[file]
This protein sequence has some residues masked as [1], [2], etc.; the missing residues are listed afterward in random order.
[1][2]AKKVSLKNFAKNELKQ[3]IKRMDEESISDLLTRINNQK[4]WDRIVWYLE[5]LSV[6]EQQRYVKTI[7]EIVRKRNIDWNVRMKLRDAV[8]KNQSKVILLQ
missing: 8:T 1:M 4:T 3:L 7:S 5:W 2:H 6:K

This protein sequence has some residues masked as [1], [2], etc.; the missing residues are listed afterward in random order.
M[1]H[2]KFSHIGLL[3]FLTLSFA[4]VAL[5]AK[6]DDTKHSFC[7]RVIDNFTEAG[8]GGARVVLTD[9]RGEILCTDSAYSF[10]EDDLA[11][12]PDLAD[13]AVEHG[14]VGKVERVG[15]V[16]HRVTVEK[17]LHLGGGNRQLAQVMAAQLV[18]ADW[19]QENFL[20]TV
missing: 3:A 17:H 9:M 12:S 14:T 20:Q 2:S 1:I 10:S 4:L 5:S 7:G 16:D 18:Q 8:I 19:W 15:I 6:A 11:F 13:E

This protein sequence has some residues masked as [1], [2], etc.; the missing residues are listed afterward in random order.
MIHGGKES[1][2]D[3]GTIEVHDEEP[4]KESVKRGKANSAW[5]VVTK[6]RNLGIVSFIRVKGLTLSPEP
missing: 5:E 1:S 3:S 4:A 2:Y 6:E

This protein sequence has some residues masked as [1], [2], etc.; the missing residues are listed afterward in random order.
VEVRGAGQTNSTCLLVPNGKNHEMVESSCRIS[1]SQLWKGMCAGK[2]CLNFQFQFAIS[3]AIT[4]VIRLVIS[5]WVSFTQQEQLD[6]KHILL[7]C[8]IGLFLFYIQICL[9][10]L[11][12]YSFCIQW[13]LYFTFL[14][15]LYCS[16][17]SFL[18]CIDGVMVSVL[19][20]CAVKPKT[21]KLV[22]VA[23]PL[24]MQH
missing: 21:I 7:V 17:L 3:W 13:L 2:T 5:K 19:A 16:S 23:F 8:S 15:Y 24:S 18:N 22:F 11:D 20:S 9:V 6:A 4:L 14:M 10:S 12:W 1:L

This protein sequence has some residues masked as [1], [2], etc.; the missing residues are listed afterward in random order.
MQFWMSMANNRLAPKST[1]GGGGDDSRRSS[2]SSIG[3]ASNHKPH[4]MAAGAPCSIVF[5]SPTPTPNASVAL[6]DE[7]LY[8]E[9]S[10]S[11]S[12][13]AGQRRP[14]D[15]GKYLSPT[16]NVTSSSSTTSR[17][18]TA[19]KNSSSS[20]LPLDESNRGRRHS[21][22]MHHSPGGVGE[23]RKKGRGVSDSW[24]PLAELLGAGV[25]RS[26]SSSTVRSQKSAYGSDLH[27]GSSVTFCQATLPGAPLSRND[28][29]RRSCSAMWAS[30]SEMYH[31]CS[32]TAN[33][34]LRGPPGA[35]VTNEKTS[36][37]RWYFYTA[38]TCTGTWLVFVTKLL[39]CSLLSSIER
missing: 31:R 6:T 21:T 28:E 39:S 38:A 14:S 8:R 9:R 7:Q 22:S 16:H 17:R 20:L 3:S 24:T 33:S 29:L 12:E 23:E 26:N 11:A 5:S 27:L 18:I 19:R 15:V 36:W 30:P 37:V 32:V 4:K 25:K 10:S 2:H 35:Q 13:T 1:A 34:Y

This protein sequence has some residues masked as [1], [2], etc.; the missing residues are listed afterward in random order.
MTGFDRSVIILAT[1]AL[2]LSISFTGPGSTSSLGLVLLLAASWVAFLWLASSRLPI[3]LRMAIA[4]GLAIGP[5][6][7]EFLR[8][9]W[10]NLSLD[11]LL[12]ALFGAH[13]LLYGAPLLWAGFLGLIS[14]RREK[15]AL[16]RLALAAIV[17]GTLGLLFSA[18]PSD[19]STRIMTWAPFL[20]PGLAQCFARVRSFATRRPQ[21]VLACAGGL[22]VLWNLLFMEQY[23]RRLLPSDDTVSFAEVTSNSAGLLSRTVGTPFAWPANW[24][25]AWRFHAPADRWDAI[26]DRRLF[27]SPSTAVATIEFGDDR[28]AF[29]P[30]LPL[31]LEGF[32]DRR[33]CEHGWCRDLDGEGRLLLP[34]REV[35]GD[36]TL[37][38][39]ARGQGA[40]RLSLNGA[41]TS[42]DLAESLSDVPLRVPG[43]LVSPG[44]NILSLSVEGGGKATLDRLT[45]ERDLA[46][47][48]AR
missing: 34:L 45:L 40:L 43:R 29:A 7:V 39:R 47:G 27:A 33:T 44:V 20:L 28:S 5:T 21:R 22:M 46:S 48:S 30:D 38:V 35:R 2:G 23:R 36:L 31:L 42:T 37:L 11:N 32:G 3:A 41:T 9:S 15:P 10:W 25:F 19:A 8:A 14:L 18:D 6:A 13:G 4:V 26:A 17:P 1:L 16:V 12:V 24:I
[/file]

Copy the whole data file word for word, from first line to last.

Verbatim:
This protein sequence has some residues masked as [1], [2], etc.; the missing residues are listed afterward in random order.
[1][2]AKKVSLKNFAKNELKQ[3]IKRMDEESISDLLTRINNQK[4]WDRIVWYLE[5]LSV[6]EQQRYVKTI[7]EIVRKRNIDWNVRMKLRDAV[8]KNQSKVILLQ
missing: 8:T 1:M 4:T 3:L 7:S 5:W 2:H 6:K

This protein sequence has some residues masked as [1], [2], etc.; the missing residues are listed afterward in random order.
M[1]H[2]KFSHIGLL[3]FLTLSFA[4]VAL[5]AK[6]DDTKHSFC[7]RVIDNFTEAG[8]GGARVVLTD[9]RGEILCTDSAYSF[10]EDDLA[11][12]PDLAD[13]AVEHG[14]VGKVERVG[15]V[16]HRVTVEK[17]LHLGGGNRQLAQVMAAQLV[18]ADW[19]QENFL[20]TV
missing: 3:A 17:H 9:M 12:S 14:T 20:Q 2:S 1:I 10:S 4:L 5:S 7:G 16:D 18:Q 8:I 19:W 15:I 6:A 11:F 13:E

This protein sequence has some residues masked as [1], [2], etc.; the missing residues are listed afterward in random order.
MIHGGKES[1][2]D[3]GTIEVHDEEP[4]KESVKRGKANSAW[5]VVTK[6]RNLGIVSFIRVKGLTLSPEP
missing: 5:E 1:S 3:S 4:A 2:Y 6:E

This protein sequence has some residues masked as [1], [2], etc.; the missing residues are listed afterward in random order.
VEVRGAGQTNSTCLLVPNGKNHEMVESSCRIS[1]SQLWKGMCAGK[2]CLNFQFQFAIS[3]AIT[4]VIRLVIS[5]WVSFTQQEQLD[6]KHILL[7]C[8]IGLFLFYIQICL[9][10]L[11][12]YSFCIQW[13]LYFTFL[14][15]LYCS[16][17]SFL[18]CIDGVMVSVL[19][20]CAVKPKT[21]KLV[22]VA[23]PL[24]MQH
missing: 21:I 7:V 17:L 3:W 13:L 2:T 5:K 19:A 16:S 23:F 8:S 15:Y 24:S 18:N 22:F 11:D 20:S 9:V 6:A 4:L 14:M 10:S 12:W 1:L

This protein sequence has some residues masked as [1], [2], etc.; the missing residues are listed afterward in random order.
MQFWMSMANNRLAPKST[1]GGGGDDSRRSS[2]SSIG[3]ASNHKPH[4]MAAGAPCSIVF[5]SPTPTPNASVAL[6]DE[7]LY[8]E[9]S[10]S[11]S[12][13]AGQRRP[14]D[15]GKYLSPT[16]NVTSSSSTTSR[17][18]TA[19]KNSSSS[20]LPLDESNRGRRHS[21][22]MHHSPGGVGE[23]RKKGRGVSDSW[24]PLAELLGAGV[25]RS[26]SSSTVRSQKSAYGSDLH[27]GSSVTFCQATLPGAPLSRND[28][29]RRSCSAMWAS[30]SEMYH[31]CS[32]TAN[33][34]LRGPPGA[35]VTNEKTS[36][37]RWYFYTA[38]TCTGTWLVFVTKLL[39]CSLLSSIER
missing: 31:R 6:T 21:T 28:E 39:S 38:A 14:S 8:R 9:R 7:Q 22:S 16:H 17:R 20:L 3:S 24:T 33:S 29:L 12:E 23:E 26:N 11:A 5:S 27:L 18:I 19:R 15:V 36:W 30:P 37:V 32:V 4:K 25:K 10:S 2:H 35:Q 13:T 1:A 34:Y

This protein sequence has some residues masked as [1], [2], etc.; the missing residues are listed afterward in random order.
MTGFDRSVIILAT[1]AL[2]LSISFTGPGSTSSLGLVLLLAASWVAFLWLASSRLPI[3]LRMAIA[4]GLAIGP[5][6][7]EFLR[8][9]W[10]NLSLD[11]LL[12]ALFGAH[13]LLYGAPLLWAGFLGLIS[14]RREK[15]AL[16]RLALAAIV[17]GTLGLLFSA[18]PSD[19]STRIMTWAPFL[20]PGLAQCFARVRSFATRRPQ[21]VLACAGGL[22]VLWNLLFMEQY[23]RRLLPSDDTVSFAEVTSNSAGLLSRTVGTPFAWPANW[24][25]AWRFHAPADRWDAI[26]DRRLF[27]SPSTAVATIEFGDDR[28]AF[29]P[30]LPL[31]LEGF[32]DRR[33]CEHGWCRDLDGEGRLLLP[34]REV[35]GD[36]TL[37][38][39]ARGQGA[40]RLSLNGA[41]TS[42]DLAESLSDVPLRVPG[43]LVSPG[44]NILSLSVEGGGKATLDRLT[45]ERDLA[46][47][48]AR
missing: 34:L 45:L 40:L 43:R 29:A 7:V 39:R 47:G 27:A 33:T 44:V 20:L 28:S 5:T 21:R 22:M 46:S 48:S 30:D 38:V 35:R 2:G 23:R 36:L 31:L 42:T 37:L 11:N 32:G 3:A 41:T 9:S 15:P 10:W 25:F 19:A 8:A 14:L 18:D 6:A 13:G 4:V 26:A 17:P 1:L 16:V 12:V 24:I